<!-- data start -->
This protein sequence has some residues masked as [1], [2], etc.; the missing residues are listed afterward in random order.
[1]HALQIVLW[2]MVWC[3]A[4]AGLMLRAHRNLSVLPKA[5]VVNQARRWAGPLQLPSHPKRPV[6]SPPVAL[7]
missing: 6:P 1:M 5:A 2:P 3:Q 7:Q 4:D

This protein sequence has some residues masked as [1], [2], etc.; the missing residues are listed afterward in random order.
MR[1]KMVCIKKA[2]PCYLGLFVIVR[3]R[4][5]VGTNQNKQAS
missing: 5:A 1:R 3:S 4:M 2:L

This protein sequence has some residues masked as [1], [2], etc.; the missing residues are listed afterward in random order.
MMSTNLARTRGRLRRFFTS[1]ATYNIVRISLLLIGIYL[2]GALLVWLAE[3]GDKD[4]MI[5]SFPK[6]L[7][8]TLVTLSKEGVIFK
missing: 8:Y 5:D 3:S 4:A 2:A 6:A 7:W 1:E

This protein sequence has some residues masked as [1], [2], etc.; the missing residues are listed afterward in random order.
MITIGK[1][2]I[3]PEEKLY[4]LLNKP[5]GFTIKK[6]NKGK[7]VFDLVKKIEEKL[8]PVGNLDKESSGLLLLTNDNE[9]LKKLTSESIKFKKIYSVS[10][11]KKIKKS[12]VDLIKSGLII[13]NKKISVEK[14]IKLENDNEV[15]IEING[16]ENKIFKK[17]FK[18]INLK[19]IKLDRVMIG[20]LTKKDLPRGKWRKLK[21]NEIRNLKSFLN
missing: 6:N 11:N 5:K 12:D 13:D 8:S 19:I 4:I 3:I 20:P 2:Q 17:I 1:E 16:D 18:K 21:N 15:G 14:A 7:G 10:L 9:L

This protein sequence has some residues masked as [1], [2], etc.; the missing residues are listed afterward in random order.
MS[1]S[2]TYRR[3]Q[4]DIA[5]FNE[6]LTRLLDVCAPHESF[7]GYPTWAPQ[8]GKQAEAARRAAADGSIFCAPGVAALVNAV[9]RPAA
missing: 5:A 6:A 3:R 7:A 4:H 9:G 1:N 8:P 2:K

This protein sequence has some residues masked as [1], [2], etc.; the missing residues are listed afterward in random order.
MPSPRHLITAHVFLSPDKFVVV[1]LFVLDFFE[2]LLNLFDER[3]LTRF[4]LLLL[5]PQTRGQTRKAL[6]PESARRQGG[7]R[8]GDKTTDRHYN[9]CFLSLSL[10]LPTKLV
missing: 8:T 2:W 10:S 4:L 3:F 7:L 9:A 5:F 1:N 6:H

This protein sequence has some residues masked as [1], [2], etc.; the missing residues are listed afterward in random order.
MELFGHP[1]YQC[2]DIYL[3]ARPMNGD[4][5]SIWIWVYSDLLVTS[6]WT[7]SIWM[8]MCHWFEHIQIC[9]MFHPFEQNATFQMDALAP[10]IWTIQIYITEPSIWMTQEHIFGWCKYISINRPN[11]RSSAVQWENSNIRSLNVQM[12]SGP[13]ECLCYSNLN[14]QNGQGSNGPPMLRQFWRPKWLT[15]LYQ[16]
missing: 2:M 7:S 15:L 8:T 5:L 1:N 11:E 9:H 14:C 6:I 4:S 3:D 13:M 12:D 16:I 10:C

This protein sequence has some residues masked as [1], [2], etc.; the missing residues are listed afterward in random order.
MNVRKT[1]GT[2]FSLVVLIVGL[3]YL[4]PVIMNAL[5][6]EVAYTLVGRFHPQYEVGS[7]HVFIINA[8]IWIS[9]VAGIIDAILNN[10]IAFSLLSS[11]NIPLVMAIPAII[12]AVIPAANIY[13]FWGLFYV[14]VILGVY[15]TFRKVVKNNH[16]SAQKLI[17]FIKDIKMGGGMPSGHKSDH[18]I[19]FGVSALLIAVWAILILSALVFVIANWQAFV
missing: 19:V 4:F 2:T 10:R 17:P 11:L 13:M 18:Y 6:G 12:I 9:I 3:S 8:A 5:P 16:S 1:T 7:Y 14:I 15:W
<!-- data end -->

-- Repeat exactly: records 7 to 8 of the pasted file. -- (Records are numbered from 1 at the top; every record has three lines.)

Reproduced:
This protein sequence has some residues masked as [1], [2], etc.; the missing residues are listed afterward in random order.
MELFGHP[1]YQC[2]DIYL[3]ARPMNGD[4][5]SIWIWVYSDLLVTS[6]WT[7]SIWM[8]MCHWFEHIQIC[9]MFHPFEQNATFQMDALAP[10]IWTIQIYITEPSIWMTQEHIFGWCKYISINRPN[11]RSSAVQWENSNIRSLNVQM[12]SGP[13]ECLCYSNLN[14]QNGQGSNGPPMLRQFWRPKWLT[15]LYQ[16]
missing: 2:M 7:S 15:L 8:T 5:L 1:N 11:E 9:H 14:C 6:I 4:S 3:D 13:M 12:D 16:I 10:C

This protein sequence has some residues masked as [1], [2], etc.; the missing residues are listed afterward in random order.
MNVRKT[1]GT[2]FSLVVLIVGL[3]YL[4]PVIMNAL[5][6]EVAYTLVGRFHPQYEVGS[7]HVFIINA[8]IWIS[9]VAGIIDAILNN[10]IAFSLLSS[11]NIPLVMAIPAII[12]AVIPAANIY[13]FWGLFYV[14]VILGVY[15]TFRKVVKNNH[16]SAQKLI[17]FIKDIKMGGGMPSGHKSDH[18]I[19]FGVSALLIAVWAILILSALVFVIANWQAFV
missing: 19:V 4:F 2:T 10:R 17:P 11:L 13:M 18:Y 6:G 12:I 9:I 3:S 8:A 5:P 16:S 1:T 7:Y 14:I 15:W